Summary: Fear is the first reaction to the Resurrection. After all, what could be more frightening than being in a graveyard when things that ought to be dead start walking around?
By the Rev. Dr. Maynard Pittendreigh
Sunrise Presbyterian Church
Easter Sunday, April 23, 2000
1 When the Sabbath was over, Mary Magdalene, Mary the mother of James, and Salome bought spices so that they might go to anoint Jesus’ body.
2 Very early on the first day of the week, just after sunrise, they were on their way to the tomb
3 and they asked each other, "Who will roll the stone away from the entrance of the tomb?"
4 But when they looked up, they saw that the stone, which was very large, had been rolled away.
5 As they entered the tomb, they saw a young man dressed in a white robe sitting on the right side, and they were alarmed.
6 "Don’t be alarmed," he said. "You are looking for Jesus the Nazarene, who was crucified. He has risen! He is not here. See the place where they laid him.
7 But go, tell his disciples and Peter, ’He is going ahead of you into Galilee. There you will see him, just as he told you.’"
8 Trembling and bewildered, the women went out and fled from the tomb. They said nothing to anyone, because they were afraid.
It was back in my college days.
Mary Todd came by the dormitory and asked me if I wanted to go for a bike ride.
Sure, why not. So off we went riding on a beautiful Sunday afternoon. We rode for a long time -- you see, I went to college in a small town called Due West, South Carolina, and on a Sunday afternoon, there wasn’t much else to do, so we rode on and on.
We came to a dirt road and Mary Todd told me that she had been down that road once and she’d made a discovery. "Come on, let me show you something," she said enticingly.
I followed her onto that dirt road, into the woods.
We came to a field of weeds. In the field there were places where the earth was depressed. These depressions were all the same size and shape. They formed a distinctive pattern, row upon row. Mary Todd told me it was an old cemetery. It was so old that the coffins had rotten away, causing the dirt to
sink inward. There were one or two gravestones. They were so old you could just barely make out a letter here and there, but no words.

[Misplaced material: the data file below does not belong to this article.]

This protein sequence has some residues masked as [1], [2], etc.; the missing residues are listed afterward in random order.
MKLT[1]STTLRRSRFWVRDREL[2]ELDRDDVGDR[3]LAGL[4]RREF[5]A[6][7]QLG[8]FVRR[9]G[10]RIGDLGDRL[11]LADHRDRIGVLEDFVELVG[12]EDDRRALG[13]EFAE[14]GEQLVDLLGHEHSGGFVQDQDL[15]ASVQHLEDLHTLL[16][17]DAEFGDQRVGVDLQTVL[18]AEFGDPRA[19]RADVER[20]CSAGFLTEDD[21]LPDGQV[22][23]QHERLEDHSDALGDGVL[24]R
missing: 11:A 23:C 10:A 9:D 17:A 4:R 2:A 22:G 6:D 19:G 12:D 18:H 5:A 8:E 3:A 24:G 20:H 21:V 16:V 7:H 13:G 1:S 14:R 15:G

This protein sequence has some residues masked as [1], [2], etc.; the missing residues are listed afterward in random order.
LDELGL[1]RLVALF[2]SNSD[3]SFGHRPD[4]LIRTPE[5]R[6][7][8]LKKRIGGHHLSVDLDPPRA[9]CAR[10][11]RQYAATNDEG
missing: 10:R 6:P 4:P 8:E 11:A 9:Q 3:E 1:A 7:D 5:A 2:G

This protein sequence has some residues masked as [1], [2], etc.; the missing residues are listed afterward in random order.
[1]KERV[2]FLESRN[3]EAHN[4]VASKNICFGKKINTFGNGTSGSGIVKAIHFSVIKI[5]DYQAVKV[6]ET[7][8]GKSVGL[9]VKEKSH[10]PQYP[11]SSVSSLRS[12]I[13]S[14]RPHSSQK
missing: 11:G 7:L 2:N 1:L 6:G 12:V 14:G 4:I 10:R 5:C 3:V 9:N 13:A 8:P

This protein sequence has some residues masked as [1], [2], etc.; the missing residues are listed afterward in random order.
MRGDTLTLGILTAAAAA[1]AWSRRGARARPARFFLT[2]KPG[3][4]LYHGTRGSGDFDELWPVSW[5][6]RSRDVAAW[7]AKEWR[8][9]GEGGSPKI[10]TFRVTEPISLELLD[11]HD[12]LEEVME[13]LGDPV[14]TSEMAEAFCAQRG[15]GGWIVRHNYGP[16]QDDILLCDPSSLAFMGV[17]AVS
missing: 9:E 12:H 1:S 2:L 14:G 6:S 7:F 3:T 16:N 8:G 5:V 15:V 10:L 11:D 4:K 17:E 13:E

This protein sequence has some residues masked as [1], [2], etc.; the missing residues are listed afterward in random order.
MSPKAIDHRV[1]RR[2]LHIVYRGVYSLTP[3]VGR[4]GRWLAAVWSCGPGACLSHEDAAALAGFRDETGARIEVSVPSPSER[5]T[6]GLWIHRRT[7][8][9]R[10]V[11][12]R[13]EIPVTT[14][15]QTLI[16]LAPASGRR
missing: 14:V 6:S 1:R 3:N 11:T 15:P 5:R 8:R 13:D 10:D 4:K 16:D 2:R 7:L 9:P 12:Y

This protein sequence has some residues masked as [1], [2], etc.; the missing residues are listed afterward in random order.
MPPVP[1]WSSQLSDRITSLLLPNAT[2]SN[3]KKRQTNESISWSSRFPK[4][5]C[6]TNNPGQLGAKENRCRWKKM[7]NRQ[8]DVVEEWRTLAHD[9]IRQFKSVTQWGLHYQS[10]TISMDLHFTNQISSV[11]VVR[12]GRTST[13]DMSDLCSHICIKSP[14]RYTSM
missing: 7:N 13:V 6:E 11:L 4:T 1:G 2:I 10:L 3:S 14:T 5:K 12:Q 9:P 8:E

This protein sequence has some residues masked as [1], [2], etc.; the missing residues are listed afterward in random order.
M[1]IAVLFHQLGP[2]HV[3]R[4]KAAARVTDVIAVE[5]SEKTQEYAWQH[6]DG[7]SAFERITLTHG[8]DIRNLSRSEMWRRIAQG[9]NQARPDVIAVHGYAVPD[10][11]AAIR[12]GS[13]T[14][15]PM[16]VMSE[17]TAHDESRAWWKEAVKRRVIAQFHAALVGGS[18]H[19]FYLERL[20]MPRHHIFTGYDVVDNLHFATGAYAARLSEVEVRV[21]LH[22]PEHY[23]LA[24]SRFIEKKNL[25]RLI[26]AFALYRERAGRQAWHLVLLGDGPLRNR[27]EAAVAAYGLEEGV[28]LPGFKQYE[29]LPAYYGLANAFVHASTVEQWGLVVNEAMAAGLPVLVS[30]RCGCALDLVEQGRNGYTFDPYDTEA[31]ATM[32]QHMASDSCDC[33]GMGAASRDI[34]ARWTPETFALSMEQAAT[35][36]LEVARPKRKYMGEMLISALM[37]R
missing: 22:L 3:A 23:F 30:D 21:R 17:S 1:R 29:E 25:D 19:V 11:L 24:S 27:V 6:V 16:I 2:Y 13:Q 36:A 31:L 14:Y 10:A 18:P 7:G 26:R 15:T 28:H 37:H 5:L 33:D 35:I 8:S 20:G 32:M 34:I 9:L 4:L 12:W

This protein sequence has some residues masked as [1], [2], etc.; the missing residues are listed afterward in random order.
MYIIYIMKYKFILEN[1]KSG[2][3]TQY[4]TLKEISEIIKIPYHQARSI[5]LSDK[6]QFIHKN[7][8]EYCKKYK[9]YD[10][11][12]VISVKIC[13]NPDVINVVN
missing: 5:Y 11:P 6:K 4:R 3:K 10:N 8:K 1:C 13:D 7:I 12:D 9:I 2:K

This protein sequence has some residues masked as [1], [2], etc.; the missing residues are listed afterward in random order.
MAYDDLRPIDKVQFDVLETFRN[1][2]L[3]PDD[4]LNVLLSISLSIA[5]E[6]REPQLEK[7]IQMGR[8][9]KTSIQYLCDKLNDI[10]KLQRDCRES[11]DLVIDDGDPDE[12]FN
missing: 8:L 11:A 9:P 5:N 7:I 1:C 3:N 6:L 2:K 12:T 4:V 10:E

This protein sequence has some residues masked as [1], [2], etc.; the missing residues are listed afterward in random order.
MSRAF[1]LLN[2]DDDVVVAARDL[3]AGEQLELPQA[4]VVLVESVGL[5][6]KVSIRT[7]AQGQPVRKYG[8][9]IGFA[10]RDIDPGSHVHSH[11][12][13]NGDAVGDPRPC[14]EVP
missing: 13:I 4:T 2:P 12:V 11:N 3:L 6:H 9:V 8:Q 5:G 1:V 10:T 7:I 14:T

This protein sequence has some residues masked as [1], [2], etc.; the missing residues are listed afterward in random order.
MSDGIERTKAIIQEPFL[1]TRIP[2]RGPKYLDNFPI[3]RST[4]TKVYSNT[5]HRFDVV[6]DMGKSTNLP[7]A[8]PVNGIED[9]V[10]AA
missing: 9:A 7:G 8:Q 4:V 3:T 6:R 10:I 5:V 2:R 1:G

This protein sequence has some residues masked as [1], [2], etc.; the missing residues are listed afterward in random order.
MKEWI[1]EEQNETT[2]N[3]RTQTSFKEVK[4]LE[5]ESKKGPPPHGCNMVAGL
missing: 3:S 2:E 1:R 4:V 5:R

I realized it was beginning to get dark. I suggested to Mary Todd that we go back to the campus before the dining hall closed. She agreed.
Then after supper, I went back to my room and got in bed, but I kept thinking about those graves -- fascinated with how they were sunken inward.
Even though it was night, I got up, and I went back to that cemetery alone. I looked down at one of the graves, when all of a sudden a hand reached out of the grave, grabbed my leg and started pulling me in! I
started screaming for help!
In the distance, I could hear a voice. "Maynaaaard. Maynard. Stoooop screaming. Wake up Maynard, you’re having a nightmare."
Of course, it is an embarrassing thing to have happen. There I was in bed, with 5 or 6 college guys looking down at me. Laughing.
Mary Todd and I had gone to that cemetery and I had dreamed about it that night. I’d had a nightmare.
But cemeteries are frightening places. And the nightmare of someone in a grave coming alive is a frightening thing.
New Ebenezer is a camp and conference center in Rincon, Georgia, where I have led or assisted in a number of youth camps. One of the things about that camp is that it is right next door to an old cemetery.
I have often taken small groups of campers into that cemetery to see the ancient gravestones. The best time is at night, not because of the fear factor, but because some of the older gravestones cannot be read in the daytime. You have to go at night and hold a flashlight on the edge of the marker and let the
shadows highlight the faint letters.
On one particular camp, I took some boys on the tour and then back to the cabin. And after I was asleep, some of the boys snuck out of the cabin and went the cabin next door and got some of the boys who had not been with us on the tour of the graveyard. And the boys took these other campers on the same tour that I had given earlier.
Of course, there was one difference. My boys had taken one of their friends and had him hide in the graveyard. He was laid out on top of a grave. The other boys had covered him with leaves. Then at just the right moment, just as our boys were taking the other campers on the tour, trying to read the faint inscriptions on the gravestones, this pile of leaves would erupt and a young boy would scream at them: "AHHHHHGGGG".